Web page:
The Crypto Company Aiding El Salvador’s Bitcoin Adoption

By April 28, 2022Bitcoin Business
Click here to view original web page at

Don't miss CoinDesk's Consensus 2022, the must-attend crypto & blockchain festival experience of the year in Austin, TX this June 9-12.

When cryptocurrency company Athena Bitcoin launched in 2015, it vowed to become a key player in the brewing industry that we now know as cryptocurrencies. The Chicago-based company began conducting transactions via over-the-counter (OTC) desks, and provided early investors a platform to trade on.

Matias A. Goldenhörn, now the company’s Latin American Director, joined the company in 2017. That same year, Athena deployed its first bitcoin ATM to Bogota, Colombia, and afterwards, took the idea to Argentina.

By 2019, the company saw interest in crypto take off, so it planted digital roots in Puerto Rico (though holding off in larger countries like Mexico, in part because of its sheer size and initial doubts as to whether a country so large, would adopt something so new).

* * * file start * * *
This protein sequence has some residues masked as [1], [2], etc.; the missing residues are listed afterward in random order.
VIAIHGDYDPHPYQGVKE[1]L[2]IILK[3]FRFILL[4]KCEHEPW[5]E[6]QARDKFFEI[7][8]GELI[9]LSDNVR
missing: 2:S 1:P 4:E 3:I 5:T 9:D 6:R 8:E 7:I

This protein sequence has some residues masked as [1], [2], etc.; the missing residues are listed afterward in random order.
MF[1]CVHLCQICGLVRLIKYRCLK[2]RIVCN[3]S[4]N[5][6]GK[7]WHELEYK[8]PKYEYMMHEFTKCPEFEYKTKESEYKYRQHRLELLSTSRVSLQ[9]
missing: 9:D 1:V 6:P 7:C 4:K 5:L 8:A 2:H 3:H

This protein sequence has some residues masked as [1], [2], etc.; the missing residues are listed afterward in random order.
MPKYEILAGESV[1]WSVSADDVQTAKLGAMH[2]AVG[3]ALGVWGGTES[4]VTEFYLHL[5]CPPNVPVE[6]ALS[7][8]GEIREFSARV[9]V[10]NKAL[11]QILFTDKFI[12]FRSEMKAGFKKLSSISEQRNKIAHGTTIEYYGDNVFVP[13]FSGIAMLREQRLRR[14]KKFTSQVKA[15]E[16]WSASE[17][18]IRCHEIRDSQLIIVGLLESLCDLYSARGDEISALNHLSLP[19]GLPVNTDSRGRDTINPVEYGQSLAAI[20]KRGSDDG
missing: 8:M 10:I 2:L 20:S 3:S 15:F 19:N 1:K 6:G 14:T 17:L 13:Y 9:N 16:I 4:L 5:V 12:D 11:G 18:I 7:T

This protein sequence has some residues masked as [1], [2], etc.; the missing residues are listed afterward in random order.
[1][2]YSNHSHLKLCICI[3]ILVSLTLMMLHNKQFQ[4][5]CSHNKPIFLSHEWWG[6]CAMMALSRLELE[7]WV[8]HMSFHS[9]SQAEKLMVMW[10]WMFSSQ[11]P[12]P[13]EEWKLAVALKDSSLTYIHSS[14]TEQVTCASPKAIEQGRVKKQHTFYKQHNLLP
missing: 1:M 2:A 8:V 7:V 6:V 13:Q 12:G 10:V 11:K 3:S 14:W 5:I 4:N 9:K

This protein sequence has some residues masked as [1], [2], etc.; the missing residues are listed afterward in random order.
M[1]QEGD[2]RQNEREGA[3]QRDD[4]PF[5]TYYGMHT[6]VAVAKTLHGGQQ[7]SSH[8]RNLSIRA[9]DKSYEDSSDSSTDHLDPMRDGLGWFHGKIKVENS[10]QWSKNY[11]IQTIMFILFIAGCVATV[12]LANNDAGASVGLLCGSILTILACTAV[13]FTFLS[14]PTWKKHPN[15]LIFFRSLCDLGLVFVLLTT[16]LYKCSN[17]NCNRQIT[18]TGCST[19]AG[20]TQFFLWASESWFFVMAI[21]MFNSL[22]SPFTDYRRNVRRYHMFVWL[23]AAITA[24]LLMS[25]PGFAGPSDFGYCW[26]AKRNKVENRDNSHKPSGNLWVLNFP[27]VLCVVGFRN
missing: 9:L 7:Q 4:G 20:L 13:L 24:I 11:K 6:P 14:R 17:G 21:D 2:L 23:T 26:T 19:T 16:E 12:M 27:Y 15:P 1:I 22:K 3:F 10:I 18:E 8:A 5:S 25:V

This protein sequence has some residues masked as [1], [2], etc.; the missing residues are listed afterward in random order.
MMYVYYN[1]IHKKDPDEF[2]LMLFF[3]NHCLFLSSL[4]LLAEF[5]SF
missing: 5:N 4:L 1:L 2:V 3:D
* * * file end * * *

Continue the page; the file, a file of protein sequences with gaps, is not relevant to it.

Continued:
Still in its infancy, by 2020, Athena Bitcoin had partnered with Bitcoin Beach, an initiative aimed at growing the Bitcoin ecosystem in the country’s coastal zone of El Zonte. A majority of residents there lack access to bank accounts and local businesses fall short of qualifying for merchant accounts, which are needed to accept credit cards as a form of payment.

Last year, President Nayib Bukele submitted a bill to make bitcoin legal tender. Three days later, a supermajority of the country’s legislature voted in favor of the president’s proposal, and bitcoin was formally recognized as legal tender.

At this point, Athena had been considering whether deploying more ATMs would be viable. “We decided to speed up our process,” Goldenhörn said. “It was crazy. Within a week of Bukele announcing, we were landing in El Salvador with more ATMs, essentially making a promise to support the initiative.”

It’s not all been an upward trajectory for Athena. Back in 2018, in Argentina, the platform found a problem when they launched Athena pay, a point-of-sale (PoS) payment system for charging in bitcoin. Athena quickly found that not as many people were looking to pay with bitcoin, and eventually the company “let it go dormant.”

All Today's Crypto News In One Place